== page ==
For example, Cornelius's conversion. "When they heard these things they became silent; and they glorified God, saying, 'Then God has also granted to the Gentiles repentance to life'" (Acts 11:18). Paul wrote to Timothy that he should gently correct those who oppose the truth, "if perhaps God may grant them repentance leading to the knowledge of truth" (2 Tim 2:25).

D. Repentance is not merely a mental exercise. Genuine repentance involves:

The intellect, that is, a change of mind. The emotions, that is, a change of feeling. The will, that is, a change of direction.

E. We need to examine these three concepts in depth.

Intellectually! Repentance begins with a recognition of sin. Understanding we are sinners. Understanding our sin is an offense to a holy God. For example, the tax collector in Lk 18:13. Repentance must also include a recognition of who Christ is. Understanding His right to govern ones life.

Emotionally! Repentance is often accompanied by an overwhelming sense of sorrow. This sorrow in and of itself is not repentance. Someone can be sorry and ashamed without being truly repentant. For example, Judas felt remorse, but he was not repentant (Matt 27:3-5).The rich young ruler went away sorrowful, but he was not repentant (Matt 19:22). Neither turned from their sin to God. Repentance (ie, genuine repentance) does include an element of sorrow (2 Cor 7:9-10). Not sorrow for getting caught. Not sadness because of the consequences. But a sense of anguish at having sinned against God.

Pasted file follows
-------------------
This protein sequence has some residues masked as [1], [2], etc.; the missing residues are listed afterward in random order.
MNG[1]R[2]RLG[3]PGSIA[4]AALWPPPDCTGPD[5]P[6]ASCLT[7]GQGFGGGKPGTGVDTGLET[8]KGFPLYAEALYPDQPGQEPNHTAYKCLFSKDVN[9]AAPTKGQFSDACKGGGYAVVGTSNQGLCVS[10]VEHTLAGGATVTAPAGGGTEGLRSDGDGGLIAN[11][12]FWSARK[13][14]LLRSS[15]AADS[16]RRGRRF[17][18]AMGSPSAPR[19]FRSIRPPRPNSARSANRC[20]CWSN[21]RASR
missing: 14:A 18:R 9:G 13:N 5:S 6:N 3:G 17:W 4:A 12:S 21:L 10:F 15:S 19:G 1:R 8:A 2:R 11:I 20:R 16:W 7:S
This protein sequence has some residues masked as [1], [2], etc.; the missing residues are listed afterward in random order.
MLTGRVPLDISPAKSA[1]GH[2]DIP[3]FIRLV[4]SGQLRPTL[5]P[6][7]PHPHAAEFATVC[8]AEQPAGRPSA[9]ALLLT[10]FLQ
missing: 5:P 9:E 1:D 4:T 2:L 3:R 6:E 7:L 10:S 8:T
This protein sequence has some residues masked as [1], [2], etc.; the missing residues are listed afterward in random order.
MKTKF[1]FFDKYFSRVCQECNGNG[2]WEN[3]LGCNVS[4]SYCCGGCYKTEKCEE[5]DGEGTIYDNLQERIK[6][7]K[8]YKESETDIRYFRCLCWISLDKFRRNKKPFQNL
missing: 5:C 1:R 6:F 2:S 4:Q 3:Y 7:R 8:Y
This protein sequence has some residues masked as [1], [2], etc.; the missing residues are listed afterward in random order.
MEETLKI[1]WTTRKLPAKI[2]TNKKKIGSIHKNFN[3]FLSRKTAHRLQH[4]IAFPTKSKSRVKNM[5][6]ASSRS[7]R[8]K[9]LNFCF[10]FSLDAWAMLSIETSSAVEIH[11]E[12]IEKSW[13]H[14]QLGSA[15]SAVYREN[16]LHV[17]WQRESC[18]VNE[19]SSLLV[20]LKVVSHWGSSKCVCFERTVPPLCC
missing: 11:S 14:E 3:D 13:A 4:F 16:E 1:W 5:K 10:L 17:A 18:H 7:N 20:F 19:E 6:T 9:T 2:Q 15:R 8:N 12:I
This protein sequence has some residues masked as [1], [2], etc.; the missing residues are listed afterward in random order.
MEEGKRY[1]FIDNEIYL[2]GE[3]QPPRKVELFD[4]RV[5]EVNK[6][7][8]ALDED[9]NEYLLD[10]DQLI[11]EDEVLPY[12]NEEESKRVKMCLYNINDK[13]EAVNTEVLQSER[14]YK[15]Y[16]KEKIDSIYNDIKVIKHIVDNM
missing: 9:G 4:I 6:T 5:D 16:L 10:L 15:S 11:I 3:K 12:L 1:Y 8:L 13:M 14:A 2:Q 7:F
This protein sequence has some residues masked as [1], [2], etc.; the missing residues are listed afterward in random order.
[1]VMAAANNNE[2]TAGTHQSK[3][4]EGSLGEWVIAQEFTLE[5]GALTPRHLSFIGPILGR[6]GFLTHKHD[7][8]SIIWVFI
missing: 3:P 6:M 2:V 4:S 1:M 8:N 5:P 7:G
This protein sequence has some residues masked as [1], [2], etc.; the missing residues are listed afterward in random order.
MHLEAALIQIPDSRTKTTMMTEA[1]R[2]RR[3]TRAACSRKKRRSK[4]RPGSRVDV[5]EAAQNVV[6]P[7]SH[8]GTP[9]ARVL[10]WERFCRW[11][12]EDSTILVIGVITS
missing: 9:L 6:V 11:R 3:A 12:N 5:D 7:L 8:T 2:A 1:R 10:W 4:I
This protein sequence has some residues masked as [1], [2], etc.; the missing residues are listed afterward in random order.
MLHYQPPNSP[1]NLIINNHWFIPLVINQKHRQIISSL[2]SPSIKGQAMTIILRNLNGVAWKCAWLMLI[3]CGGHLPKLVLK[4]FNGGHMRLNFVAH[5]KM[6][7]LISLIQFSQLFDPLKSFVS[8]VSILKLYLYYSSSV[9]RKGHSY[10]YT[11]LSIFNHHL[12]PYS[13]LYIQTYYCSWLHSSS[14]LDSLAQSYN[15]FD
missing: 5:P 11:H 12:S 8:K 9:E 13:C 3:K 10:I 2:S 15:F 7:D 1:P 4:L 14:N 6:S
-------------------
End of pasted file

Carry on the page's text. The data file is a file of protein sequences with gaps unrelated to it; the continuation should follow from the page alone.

Volitionally! Repentance involves a change of direction or purpose. This involves certain things. Jesus must come first (Mk 8:34-38). Jesus comes before our will "...Let him deny himself..." Jesus comes before our ambitions "For what will it profit a man if he gains the whole world, and loses his own soul" (v. 37). Repentance will result in a change of behavior and this is called the fruit of repentance.

What are the Fruits of Repentance?

A. A sincere change in ones lifestyle.

The tax collector asked John the Baptist this question, his answer to them was, "Collect no more than what you have been ordered to" (Lk 3:10). The soldiers asked the same question, and he said, "Do not take any money from anyone by force, or accuse anyone falsely and be content with your wages" (Lk 3:14). Those who have genuinely repented will stop doing evil and begin to live righteously.

B. A sincere change in ones conduct.

Charles Spurgeon wrote: "If the man does not live differently from what he did before, both at home and abroad, his repentance needs to be repented of, and his conversion is a fiction. Not only actions and language, but spirit and temper must be changed... abiding under the power of any known sin is a mark of being the servant of sin..."

The western church has subtly changed the thrust of the gospel. Instead of exhorting sinners to repent, evangelicalism in our society asks the unsaved to 'accept Christ.' That makes a sinner sovereign and puts Christ at their disposal. Jesus said, "...Repent and believe in the gospel" (Mk 1:15). Therefore, we need to repent and throw ourselves on the mercy of God.

This sermon on repentance is part of a series of sermons that I put together to explain the foundations to Christianity. You can check out the rest of the sermons by clicking on Christian Foundations.